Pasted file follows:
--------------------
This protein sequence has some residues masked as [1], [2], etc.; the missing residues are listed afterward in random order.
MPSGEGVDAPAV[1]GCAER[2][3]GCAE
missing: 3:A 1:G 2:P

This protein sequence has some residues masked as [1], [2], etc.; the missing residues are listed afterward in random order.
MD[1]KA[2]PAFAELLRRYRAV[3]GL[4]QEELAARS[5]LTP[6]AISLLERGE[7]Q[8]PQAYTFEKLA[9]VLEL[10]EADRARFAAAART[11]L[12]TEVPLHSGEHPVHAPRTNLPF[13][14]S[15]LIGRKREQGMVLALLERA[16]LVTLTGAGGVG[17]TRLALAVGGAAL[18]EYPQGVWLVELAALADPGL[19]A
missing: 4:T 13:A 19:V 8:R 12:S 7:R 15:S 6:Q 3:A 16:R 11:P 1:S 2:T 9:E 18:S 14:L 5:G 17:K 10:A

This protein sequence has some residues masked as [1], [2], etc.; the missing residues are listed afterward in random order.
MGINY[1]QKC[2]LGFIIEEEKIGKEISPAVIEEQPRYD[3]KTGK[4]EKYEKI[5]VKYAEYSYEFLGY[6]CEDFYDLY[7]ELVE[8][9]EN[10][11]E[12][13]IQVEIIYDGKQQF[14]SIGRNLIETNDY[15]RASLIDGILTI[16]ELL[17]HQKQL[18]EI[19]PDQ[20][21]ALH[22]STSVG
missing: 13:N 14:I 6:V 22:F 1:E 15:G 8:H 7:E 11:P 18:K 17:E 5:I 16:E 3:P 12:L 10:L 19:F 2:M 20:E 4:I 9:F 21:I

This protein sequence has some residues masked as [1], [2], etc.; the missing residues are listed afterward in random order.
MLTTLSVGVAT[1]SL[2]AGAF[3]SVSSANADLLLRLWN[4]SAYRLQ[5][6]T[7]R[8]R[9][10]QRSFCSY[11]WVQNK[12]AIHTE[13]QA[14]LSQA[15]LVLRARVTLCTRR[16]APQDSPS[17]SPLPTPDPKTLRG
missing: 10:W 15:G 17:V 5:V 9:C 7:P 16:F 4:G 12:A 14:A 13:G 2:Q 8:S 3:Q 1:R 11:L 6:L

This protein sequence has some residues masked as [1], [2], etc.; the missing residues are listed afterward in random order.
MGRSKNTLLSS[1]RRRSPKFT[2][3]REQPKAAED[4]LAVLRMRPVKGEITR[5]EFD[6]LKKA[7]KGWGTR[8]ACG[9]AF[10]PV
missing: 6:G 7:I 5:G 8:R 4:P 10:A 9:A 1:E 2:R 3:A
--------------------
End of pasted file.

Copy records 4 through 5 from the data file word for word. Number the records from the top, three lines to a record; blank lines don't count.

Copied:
This protein sequence has some residues masked as [1], [2], etc.; the missing residues are listed afterward in random order.
MLTTLSVGVAT[1]SL[2]AGAF[3]SVSSANADLLLRLWN[4]SAYRLQ[5][6]T[7]R[8]R[9][10]QRSFCSY[11]WVQNK[12]AIHTE[13]QA[14]LSQA[15]LVLRARVTLCTRR[16]APQDSPS[17]SPLPTPDPKTLRG
missing: 10:W 15:G 17:V 5:V 9:C 7:P 16:F 4:G 12:A 14:A 13:G 2:Q 8:S 3:Q 1:R 11:L 6:L

This protein sequence has some residues masked as [1], [2], etc.; the missing residues are listed afterward in random order.
MGRSKNTLLSS[1]RRRSPKFT[2][3]REQPKAAED[4]LAVLRMRPVKGEITR[5]EFD[6]LKKA[7]KGWGTR[8]ACG[9]AF[10]PV
missing: 6:G 7:I 5:G 8:R 4:P 10:A 9:A 1:E 2:R 3:A